I felt paralyzed, numb and deaf. She kept talking though, telling me to come in the next day for genetic counseling and amniocentesis. Huh? What? Is this actually happening? I called my husband and robotically repeated what the doctor had said. He said he’d come right home. I fell to the floor clutching my belly, crying and moaning, “No, no, no, not my baby…” My parents came home to this and were absolutely heartbroken and helpless.

The next day my husband and I went in and numbly did what the doctors told us to do. Filling out the medical forms I realized my health insurance hadn’t even changed over to my married name. My God, that’s right, we’re still newlyweds. The next few months would test our marriage like nothing else. In the end we would know the true strength of the vows we’d taken.

My doctor was there in the level II sonogram room along with a gentle staff that seemed to know the circumstances of our visit. My baby was very active on the big screen. I thought I saw something and asked of it was a boy. She said it was and my husband exclaimed, “Timothy!”

My son. He looked just fine. How could he possibly have all the things wrong that I was being told? As she was inserting the needle for the amnio, he was moving so much I could feel him kicking. After a while of quiet sonogram examination, my doctor calmly and quietly began to explaining “markers” she was seeing. Multiple cysts were developing in his brain and his heart. His hands were malformed and his feet were clubbed. His abdomen was developing outside of his body and he had a tremendous amount of liquid in his nuchal fold. As she was listing all of the malformations, I watched him on the screen and thought there is my child, my son, and I can’t have him alive and well.

My doctor turned to my husband and I. She wiped my tears, held my husband’s hand and quietly explained that we had three options.

The first option was to do nothing and wait to miscarry. What? How was I supposed to manage that? I’d end up in a mental institution, I could feel him moving. How could I eat, sleep or function waiting for for a miscarriage to happen?

The second was to induce labor. She said I would be in Labor and Delivery with other healthy moms delivering healthy babies and that I would hear the cries from the other babies but I would probably not hear my own. I would then be sent to recover with the general population of the hospital. The labor could prove risky to me since I was so far along in the pregnancy. I couldn’t bear the thought of it.

The third option was for a D & E. I would not get to see or hold my baby afterward but it would be done in the outpatient building far away from the maternity ward and nursery. There would be no risk to me. The procedure was very safe.

I was concerned that the baby was still alive. I was born a Catholic and have been very active in the church. This was a life, even if he was dying. I could not allow him to suffer in any way. She said she could do a type of amniotic injection to stop his heartbeat (KCL), but with the D & E I would be under anesthesia and so would the baby. In effect, because of the anesthesia the baby would pass on in his sleep.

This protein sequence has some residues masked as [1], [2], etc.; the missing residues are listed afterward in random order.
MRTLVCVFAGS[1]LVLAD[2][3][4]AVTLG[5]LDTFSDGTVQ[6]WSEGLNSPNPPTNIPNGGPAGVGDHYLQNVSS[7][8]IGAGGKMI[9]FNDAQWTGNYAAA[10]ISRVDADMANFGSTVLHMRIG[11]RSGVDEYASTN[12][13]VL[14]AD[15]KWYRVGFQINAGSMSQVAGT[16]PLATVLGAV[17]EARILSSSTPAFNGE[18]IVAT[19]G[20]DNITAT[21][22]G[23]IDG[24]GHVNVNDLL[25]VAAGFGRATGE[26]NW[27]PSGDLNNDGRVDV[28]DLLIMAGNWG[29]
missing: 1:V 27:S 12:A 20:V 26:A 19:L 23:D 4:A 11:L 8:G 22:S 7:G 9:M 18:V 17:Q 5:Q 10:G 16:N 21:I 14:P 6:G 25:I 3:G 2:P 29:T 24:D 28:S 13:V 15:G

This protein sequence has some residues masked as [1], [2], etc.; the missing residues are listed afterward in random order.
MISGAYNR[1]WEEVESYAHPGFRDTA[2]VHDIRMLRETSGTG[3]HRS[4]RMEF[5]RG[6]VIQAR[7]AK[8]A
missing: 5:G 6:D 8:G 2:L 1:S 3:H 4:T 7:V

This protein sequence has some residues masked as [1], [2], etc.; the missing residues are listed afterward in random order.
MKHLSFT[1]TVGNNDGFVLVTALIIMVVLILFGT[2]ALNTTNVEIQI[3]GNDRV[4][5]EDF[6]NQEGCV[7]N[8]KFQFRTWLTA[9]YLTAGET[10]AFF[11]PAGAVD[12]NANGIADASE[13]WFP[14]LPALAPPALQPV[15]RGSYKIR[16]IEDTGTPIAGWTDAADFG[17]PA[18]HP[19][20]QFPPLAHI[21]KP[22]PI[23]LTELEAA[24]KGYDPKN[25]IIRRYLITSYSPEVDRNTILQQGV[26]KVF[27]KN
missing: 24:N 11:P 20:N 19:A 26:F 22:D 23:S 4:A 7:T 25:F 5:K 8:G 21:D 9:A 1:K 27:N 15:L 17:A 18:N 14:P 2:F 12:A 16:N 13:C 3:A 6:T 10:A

We opted for the D & E. We were reminded that with this procedure we would not get to hold him after he was delivered. We understood. They scheduled the date for the procedure and I went home.

Every time I felt a flutter in my belly I prayed it would be me to die instead of him. Why was I put in a position to make a decision that is usually left to God? I prayed I would miscarry before it was time for me to go to the doctor’s office. The night before the procedure, we went to the doctor’s office and she inserted laminaria nto my cervix to dilate me for the procedure the next day. I went home to a painful night, both physically and mentally.

The next day I was cramping and realized I was in labor. I made a frantic call to my doctor and she told me if my water broke before it was time for me to come in for the D & E, I was to go straight to Labor and Delivery. I couldn’t bear the thought of delivering the baby under those conditions and pleaded with her to take me earlier. She mercifully arranged it and we met her at the ambulatory surgery building. The staff prepared me. I wore a blue hospital gown and sat in blue chair waiting for the doctor to come for me. My husband tried to cheer me up by saying I was camouflaged with the chair. I felt bad for him. He was losing his son and watching his wife in pain and about to go in for an operation.

The contractions were unbearable at this point and since I had never taken a Lamaze class, I had no idea how to handle it. Finally the nurse came to get me. I kissed my husband goodbye and walked into the operating room. What a surreal experience. The staff was so kind and non-judgmental. It was like they knew how much I didn’t want to have to have the procedure. When I woke up, the pain was gone, but so was my baby.

I went home to recover and was up and around by the next day. I felt so empty. I had no real way of saying goodbye. At the time I didn’t know about Trisomy 18 websites and support groups. I didn’t know that although I had a D & E, I could have gotten his footprints. There was so much I didn’t know. All my decisions were so rushed, but I have to believe that they were the best decisions for myself, my husband and the baby. I felt like I had to do something to commemorate him. My mother and I went out and bought a statue of a little baby angel sleeping. It was very sweet. When I got home I got the few sonogram pictures I had of Timothy and put them in an airtight container. I wrote a note to him and put a picture of my husband and I with it in an envelope. I asked my parents and my husband’s parents to write him a note also. I put it all in the container with the pictures and buried it in the backyard. I placed the angel statue on top of it.